[fr] Musings on my work as a freelancer. I'm thinking about concentrating my communication/promotion efforts on a limited number of things (my problem with being a "generalist internet expert" is that I do lots of different things, could do even more, but feel a bit stretched and unfocused at times). So, here goes:

  • coaching/training: from "learning to use this computer" and "getting the printer to work" (grandma or your uncle) to "learning all about social media/tools" and "publishing my stuff online". A one-on-one setting, and a general focus on "learning to understand and use the internet (and computers) better".
  • creating simple websites: I'm asked to do this a lot, and after years of struggling with clients to try to get them to "do things right" (easy to win them over, but it doesn't change the amount of budget available), I've switched over to a Trojan Horse technique. Give them what they want (a brochure-like website), but based on WordPress (my CMS of choice right now), which means they can learn to update the content, add a blog, etc. etc. Using WordPress as CMS is my Trojan Horse for getting clients further into social media.
  • speaking, in particular in schools: I gave a few talks at the ISL a month ago and they were very well received. A little promotional material would probably get me way more similar speaking engagements.

This doesn't mean I'm abandoning all the other things I do (and get paid for) or would like to do (and get paid for). It just means I'm going to concentrate my proactive efforts on those three things, which have proved to be realistic ways for me to earn money.

Going Solo Leeds is of course taking up quite a bit of my time, and I'm soon going to start actively looking for a business partner (a sales-oriented doer!) for Going Far. Stay tuned!

Ces temps, je pense pas mal à mon choix de travail/carrière. Parce qu’à part les nombreuses heures que je passe à préparer la conférence Going Solo (qui pour le moment ne rapporte pas tellement d’argent, on peut dire ça), je reste une indépendante dans le milieu parfois un peu brumeux des nouvelles technologies.

Moi qui suis quelqu’un qui frémit à chaque fois qu’on lui demande “et tu fais quoi, comme boulot?”, je me suis trouvée l’autre jour (lors du pique-nique mensuel des couchsurfeurs lausannois) avec aux lèvres une formule qui me plaît assez:

J’aide les gens à mieux comprendre et utiliser internet.

C’est vaste, oui, mais ça recouvre assez bien ce qui m’intéresse — et ce que je fais.

Mais bon. Ça fait un moment que je me sens dispersée. Je n’ai pas de message clair à donner pour faire comprendre au monde mes compétences et ce que je fais. En plus, il y a “ce que je fais déjà” et “ce que je pourrais faire”. Donc… je me dis que je devrais me concentrer (côté stratégie de communication en tous cas) sur un nombre limité de trucs. Surtout quand l’argent ne rentre pas à flots. Lesquels?

Qu’on me comprenne bien, je ne suis pas en train de songer à “arrêter” quoi que ce soit de mes activités. Je me demande simplement où concentrer mes forces. Si on fait appel à moi pour autre chose, pas de souci — je serai là.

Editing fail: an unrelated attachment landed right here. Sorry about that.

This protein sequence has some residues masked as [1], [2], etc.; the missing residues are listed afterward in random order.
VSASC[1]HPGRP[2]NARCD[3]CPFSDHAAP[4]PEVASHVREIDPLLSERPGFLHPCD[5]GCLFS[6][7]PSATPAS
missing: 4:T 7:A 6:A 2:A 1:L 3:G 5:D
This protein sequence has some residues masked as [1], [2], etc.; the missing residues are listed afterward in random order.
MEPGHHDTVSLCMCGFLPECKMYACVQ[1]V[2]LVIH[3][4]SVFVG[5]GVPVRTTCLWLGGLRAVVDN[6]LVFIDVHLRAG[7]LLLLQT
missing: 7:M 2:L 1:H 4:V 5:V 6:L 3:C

Une chose que je me retrouve régulièrement à faire, et que j’aime beaucoup, c’est de la formation (ou du coaching) individuelle. Ça va de “apprendre à utiliser l’ordinateur et faire ses premiers pas sur internet” à “bloguer mieux” en passant par “démarrer un blog” et “maîtriser les outils sociaux”. Particuliers, indépendants, ou petites entreprises sont mes clients types pour ce genre de service.

Donc, j’aime faire ça et il y a de la demande. Il m’a fallu longtemps pour “publiciser” ce genre de service/formation, principalement parce que les tarifs que je me retrouvais à devoir fixer me semblaient vraiment chers pour des “cours d’informatique”. En attendant, il semble que je fais ça plutôt bien, j’ai un éventail très large de compétences à transmettre ou à mettre à disposition (je peux dépanner l’imprimante, installer l’anti-virus, donner des conseils stylistiques pour la rédaction d’un article, discuter d’une stratégie de publication, raconter les réseaux sociaux, les blogs, ou les CSS, bref, un produit tout-en-un), et je m’adapte à tous les niveaux (de la personne qui découvre tout juste l’informatique — et il y en a! — à l’utilisateur chevronné qui veut parfaire ses connaissances en matière de publication web, par exemple).

Pour les particuliers, disons que c’est un peu un service de luxe (je ne dis pas ça négativement), et pour les indépendants et petites entreprises, l’occasion d’acquérir des compétences avec un suivi très personnalisé (et compétent/à la pointe…).

Voilà — je me dis que je devrais probablement mettre en avant un peu plus ce type de service.

Dans le même ordre d’idées, on m’approche souvent pour “faire un site internet”. Durant longtemps, je crois que je m’y suis prise un peu maladroitement. “Non, je ne fais pas de site internet, mais je vous apprends à le faire et vous accompagne durant le processus.” Alors oui, bien sûr, je peux toujours faire ça. Mais il ne faut pas rêver — le client qui m’approche pour que je lui “fasse un site internet”, même si je le convainc de ce “faire ça bien” implique (pas un problème en général, dans ce sens-là je suis une assez bonne “vendeuse d’idées”), il n’est probablement quand même pas prêt, au fond, à faire le pas (que ce soit, bêtement, en termes de ressources et d’argent à investir).